Brits Are Finding Creative Ways to Skirt Hefty Travel Ban Fine

Arhaq

After more than a year of lockdowns and restrictions, some stir-crazy travelers will do anything to get away from it all—even if that means paying a hefty fine. In the U.K., the government is set to fine anyone who travels abroad without a “valid reason” 5,000 pounds ($6,895) starting Monday.

But where there is a will, there is always a way, and we found a number of loopholes that are sure to send people packing. From Tuscany to Portugal—both favored holiday spots for sun-deprived Brits—real estate agents are hoping to cash in on a clause in the new British regulation that lists house hunting as a “valid reason” to travel.

Keyholders International, a real estate firm based in Edinburgh that deals in property in Spain, Portugal, Greece, and Turkey, unabashedly suggests ways to skirt the rules right on their homepage. “It’s still been possible for more intrepid travellers to squeeze in a sneaky week by taking less direct routes to their destinations, swapping flights here and there or perhaps dreaming up ‘urgent’ reasons for travel which haven’t been entirely legitimate,” they say. “There are exceptions though and we’re delighted to confirm that, if you’re buying or viewing property, then travel remains possible.”

In Tuscany, one real estate agent, who asked not to be named, said she can’t keep up with requests from Brits who suddenly have their eye on a Tuscan villa that they just have to see around Easter time. “It’s clear that they likely have no intention to purchase anything,” she told The Daily Beast. “But since I also rent holiday homes, it is a win-win situation.”

British holidaymaker Scotty, who didn’t want his surname to be used so as not to blow his devious plan, told The Daily Beast he is happy to take the risk. “Our government is banning foreign travel so that the population have to stay and holiday in the U.K., boosting the economy. Essentially keeping people prisoners for their own gain,” he said. “The [property] loophole is clearly in place to let wealthier people holiday without any repercussions. If you can afford a £5,000 fine or you’re lucky enough to have a second home abroad then the rules do not apply to you. Baffling.”

He used the house-hunting loophole last year, and booked property viewings in Madrid and Tenerife during the first lockdown. “I didn’t turn up to either and enjoyed a lovely holiday,” he said. “There’s every chance I’ll do the same thing again.”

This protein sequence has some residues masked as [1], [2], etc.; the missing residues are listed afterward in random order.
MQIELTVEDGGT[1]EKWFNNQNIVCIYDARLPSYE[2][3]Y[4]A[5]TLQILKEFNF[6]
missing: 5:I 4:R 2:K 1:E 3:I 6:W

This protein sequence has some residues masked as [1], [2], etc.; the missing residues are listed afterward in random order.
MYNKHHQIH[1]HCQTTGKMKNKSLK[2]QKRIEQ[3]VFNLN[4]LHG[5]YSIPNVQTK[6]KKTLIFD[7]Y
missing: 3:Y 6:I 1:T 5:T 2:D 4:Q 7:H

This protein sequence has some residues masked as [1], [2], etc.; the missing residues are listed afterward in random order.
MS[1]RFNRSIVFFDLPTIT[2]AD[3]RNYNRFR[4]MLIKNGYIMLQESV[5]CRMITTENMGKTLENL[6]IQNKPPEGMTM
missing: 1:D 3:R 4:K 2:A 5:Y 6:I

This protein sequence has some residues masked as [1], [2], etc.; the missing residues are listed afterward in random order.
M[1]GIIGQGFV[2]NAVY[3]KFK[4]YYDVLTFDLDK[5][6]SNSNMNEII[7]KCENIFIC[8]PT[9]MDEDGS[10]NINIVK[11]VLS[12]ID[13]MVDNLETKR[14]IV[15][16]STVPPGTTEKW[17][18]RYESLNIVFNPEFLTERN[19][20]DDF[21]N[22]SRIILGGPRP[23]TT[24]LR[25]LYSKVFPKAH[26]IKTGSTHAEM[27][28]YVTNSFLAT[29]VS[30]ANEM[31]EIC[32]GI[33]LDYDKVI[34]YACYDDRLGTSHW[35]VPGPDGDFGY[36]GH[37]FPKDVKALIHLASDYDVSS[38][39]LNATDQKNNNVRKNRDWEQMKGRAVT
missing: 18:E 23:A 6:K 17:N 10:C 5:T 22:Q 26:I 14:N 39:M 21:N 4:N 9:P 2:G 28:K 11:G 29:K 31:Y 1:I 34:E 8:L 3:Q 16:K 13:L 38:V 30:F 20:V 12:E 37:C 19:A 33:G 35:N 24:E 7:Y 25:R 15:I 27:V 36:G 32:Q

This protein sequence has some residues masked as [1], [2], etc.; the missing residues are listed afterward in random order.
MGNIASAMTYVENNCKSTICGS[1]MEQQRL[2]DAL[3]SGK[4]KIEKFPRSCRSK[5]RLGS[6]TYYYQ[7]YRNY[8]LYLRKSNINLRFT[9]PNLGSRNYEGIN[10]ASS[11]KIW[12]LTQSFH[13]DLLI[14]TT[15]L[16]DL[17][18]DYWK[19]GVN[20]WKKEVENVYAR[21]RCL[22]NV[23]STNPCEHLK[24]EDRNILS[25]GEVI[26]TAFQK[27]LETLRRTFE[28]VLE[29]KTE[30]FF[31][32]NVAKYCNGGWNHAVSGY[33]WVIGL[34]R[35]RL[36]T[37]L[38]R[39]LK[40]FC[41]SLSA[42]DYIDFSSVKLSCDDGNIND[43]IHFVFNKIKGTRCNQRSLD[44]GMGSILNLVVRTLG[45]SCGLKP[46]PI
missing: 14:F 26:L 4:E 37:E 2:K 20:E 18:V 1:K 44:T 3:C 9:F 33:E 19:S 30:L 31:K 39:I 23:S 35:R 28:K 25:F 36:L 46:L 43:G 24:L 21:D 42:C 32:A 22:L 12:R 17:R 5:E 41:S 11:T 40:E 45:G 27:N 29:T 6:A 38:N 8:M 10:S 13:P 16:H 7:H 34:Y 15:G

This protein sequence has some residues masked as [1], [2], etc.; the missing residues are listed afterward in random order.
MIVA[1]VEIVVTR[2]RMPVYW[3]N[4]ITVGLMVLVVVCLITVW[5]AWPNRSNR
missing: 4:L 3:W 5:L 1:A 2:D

Other top destinations are banking on vaccines to keep the visitors coming. In tourist-dependent Greece, full islands have been vaccinated to be ready for tourists to return. There, too, real estate agents are now advertising house-hunting tours as a way to lure travelers who might otherwise face risks. On the island of Kastellorizo, deputy mayor Stratos Amigdalos says the fact that the entire island population is vaccinated means they can welcome visitors more easily. They are also considering offering a rebate of sorts to help Brits who want to travel pay back any fines incurred. “We can’t handle an outbreak on the island, but we also can’t go another summer without tourists,” he says. “We are looking for ways to make it worth the visit, and a tourist rebate for anyone who comes here could offset the fines but still help the local economy.”

But not everyone is willing to risk the fines. Gary Speary, a frustrated would-be traveller in the U.K., said he doesn’t want to feed the coffers of the British government. “We have all had an incredibly hard year. I’ve had my holiday put back five times,” he told The Daily Beast. “I know it’s not anyone else’s drama but I’ve worked all the way through [the pandemic]. I’m due to go at the end of May… but we will get charged five grand to go. I’m truly done with it now… we need to start to resume some normality. I don’t think they truly understand how tired we all are of rules and regulations that make no logical sense.”

If the restrictions are still in place, though, he has no intention of risking it. “No, I’ll just push it back,” he said. “I’m not paying these pricks anything.”

Another would-be traveler tweeting under the handle @laurynmillerx says she will just pay the fine. “They can fuck clean off, I’ll pay the 5 grand fine because there’s no way I’m staying in the house for another whole year, holiday is booked end of August and I’ll be going whether they like it or not,” she tweeted.

Still others, like Strictly Come Dancing’s Brendon Cole, doesn’t have to look for property since he owns a villa on Mallorca. Still, when he posted on Instagram how happy he was to be on the Spanish island to “support bars and restaurants devastated by ridiculous and unfair closers” he was lambasted for bragging about being able to skirt the rules. One clearly envious person asked, “Why do we want to see you gloating with a beer in your hand. We are playing by the rules, you however are a selfish tit.” Another asked if his beer in the sun was “better than losing your life or that of a loved one.”

Several other travelers are concerned that because the rules are vague, they will lose deposits or even fully paid for holidays. One woman who booked a holiday in 2019 for May 2021 is concerned that she won’t qualify for a refund, telling The Daily Beast that the “government needs to be clear with holidaymakers, that refunds should be mandatory.” Will she keep her reservation? She says yes. “I think I would have to go, and deal with the fine when I come back.”

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